By Haley Sawyer
The South Pasadena Unified School District board of education solidified its plan to partially reopen campuses by unanimously voting this week to resume in-person instruction for transitional kindergarten through 2nd grade.
The campus reopening is set to happen on Thursday, Feb. 18.
“We’ve been listening to experts and we’ve been listening to the science, which I think is very clear that we can have kids in the classrooms and do it in a safe way,” said board member Michele Kipke, who is a pediatrics professor at Keck School of Medicine and a researcher at Children’s Hospital Los Angeles. “We had the Department of Public Health come out, and they’ve agreed that we have a safe plan and everything we need to have in place to ensure it’s safe for both our kids and our teachers.”
SPUSD has been using distance learning since the beginning of the school year due to the COVID-19 pandemic and had transitioned to it shortly after the pandemic began last year. The school board began discussing when it might be appropriate to reopen schools in December, after receiving waivers to stage a limited return of some elementary students.
The board considered opening in January, but delayed it after a spike in post-holiday COVID-19 cases. Now, after myriad presentations from health experts, the board feels confident in a mid-February reopening.
“From my side, it seems hard to see this as a preemptive push or something that is a rush to a decision-making,” said board member Zahir Robb. “We have been very prudent about this process. We are following the guidelines; we’re looking at a time where the data shows us that this will be the time to open.”
Additionally, a presentation earlier at Tuesday’s meeting on the social-emotional impact of distance learning further encouraged the reopening of schools.
Nancy Goldstein, a program specialist at SPUSD, noted that limited connectedness, social isolation and difficulty accessing curriculum have caused an increase in students’ social-emotional distress. Teachers can’t help students as much as they once did, as they have difficulty reading body language and facial expressions during Zoom classes.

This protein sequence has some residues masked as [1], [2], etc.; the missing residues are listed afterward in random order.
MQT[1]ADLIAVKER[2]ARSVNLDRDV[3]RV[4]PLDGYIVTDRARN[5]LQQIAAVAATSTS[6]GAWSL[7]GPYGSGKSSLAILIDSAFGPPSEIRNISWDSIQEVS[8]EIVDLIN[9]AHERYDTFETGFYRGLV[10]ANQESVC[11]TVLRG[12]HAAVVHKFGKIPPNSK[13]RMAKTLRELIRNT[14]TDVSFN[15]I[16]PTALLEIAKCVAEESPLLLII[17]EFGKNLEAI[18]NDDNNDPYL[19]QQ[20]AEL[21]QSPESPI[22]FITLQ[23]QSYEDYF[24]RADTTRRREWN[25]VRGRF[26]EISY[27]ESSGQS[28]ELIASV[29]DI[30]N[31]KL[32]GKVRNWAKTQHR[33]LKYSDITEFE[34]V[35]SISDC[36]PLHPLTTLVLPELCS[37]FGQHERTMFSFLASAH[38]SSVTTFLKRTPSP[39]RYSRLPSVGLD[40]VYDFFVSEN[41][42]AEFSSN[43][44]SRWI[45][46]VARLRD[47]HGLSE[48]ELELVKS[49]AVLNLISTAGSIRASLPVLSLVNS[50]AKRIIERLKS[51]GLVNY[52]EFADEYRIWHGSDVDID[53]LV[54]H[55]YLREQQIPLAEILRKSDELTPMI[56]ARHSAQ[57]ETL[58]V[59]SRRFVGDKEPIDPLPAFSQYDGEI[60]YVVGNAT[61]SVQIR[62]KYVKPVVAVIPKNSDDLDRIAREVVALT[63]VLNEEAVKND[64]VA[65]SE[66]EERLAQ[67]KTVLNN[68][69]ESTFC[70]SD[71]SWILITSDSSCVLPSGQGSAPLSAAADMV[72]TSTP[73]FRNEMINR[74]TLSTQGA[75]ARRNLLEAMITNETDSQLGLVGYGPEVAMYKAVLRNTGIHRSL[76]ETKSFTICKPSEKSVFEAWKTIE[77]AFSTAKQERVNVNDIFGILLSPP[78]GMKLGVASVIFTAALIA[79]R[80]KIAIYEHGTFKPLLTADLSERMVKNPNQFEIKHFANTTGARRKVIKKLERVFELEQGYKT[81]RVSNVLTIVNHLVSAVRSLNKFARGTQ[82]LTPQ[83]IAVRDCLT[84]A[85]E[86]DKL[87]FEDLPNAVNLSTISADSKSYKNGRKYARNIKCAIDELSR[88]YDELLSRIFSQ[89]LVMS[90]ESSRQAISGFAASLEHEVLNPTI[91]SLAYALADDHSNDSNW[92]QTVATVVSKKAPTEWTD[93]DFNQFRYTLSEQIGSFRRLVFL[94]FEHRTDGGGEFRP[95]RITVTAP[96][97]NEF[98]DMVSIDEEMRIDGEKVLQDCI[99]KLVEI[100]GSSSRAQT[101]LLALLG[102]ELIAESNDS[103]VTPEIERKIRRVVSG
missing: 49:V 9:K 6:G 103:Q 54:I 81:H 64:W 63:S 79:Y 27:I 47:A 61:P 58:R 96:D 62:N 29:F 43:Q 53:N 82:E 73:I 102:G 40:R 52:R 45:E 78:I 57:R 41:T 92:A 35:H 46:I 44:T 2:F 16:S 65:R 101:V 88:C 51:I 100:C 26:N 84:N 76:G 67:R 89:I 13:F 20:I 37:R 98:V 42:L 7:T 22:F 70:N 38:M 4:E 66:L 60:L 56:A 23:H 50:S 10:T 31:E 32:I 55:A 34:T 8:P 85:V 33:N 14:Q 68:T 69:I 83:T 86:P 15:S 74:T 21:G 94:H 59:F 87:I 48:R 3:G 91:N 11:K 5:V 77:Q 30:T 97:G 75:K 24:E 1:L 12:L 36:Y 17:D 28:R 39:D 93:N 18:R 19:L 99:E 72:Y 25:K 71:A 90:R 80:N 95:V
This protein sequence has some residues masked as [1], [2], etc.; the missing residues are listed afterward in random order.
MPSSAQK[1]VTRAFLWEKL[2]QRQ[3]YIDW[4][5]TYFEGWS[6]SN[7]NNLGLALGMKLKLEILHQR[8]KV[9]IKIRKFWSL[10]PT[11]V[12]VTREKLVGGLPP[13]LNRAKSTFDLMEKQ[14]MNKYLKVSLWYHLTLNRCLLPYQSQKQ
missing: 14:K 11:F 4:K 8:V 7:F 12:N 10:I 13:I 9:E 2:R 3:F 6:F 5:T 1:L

Goldstein also presented CDC studies that indicate school shutdowns are linked to higher risks of obesity and rates of depression and anxiety during and after isolation ends. She added that school routines are important coping mechanisms, particularly to young people with mental illness.
“The longer the student is away from their regular routine and from the school environment, the harder it’s going to be to return,” Goldstein said.
California Department of Health guidelines dictate that schools can reopen for elementary instruction without waivers if the average adjusted daily new case rate in that county is below 25 cases per 100,000 residents for five consecutive days.
As of the school board’s Feb. 9 meeting, the adjusted case rate was 31.7 and is expected to drop below 25 by Feb. 16. Adjusted case rate data is released every Tuesday.
The district has been preparing campuses for the return of students, and was given glowing reviews by the Los Angeles County Department of Public Health during a site visit in early January.
COVID-19 workplace policies and practices are posted at each school along with signage that indicates the requirement of personal protective equipment. Compliance teams are equipped with exposure plans in case a student begins to feel symptoms during the school day.
Each room has a posted maximum occupancy and desks are placed 6 feet apart or have barriers in between them. To further prevent overcrowding, there are separate entrances for each grade and each school has outdoor classroom areas.
SPUSD has also been operating extended day care for roughly 80 students and has had no outbreaks of COVID-19.
“Since the start of the school year, we had 80 kids who have been in our day care,” Kipke said. “They’ve been in our classes throughout the surge and we’ve had no transmissions. I think it speaks to the fact that you can have kids together, you can have them at our schools and you can do it safely.”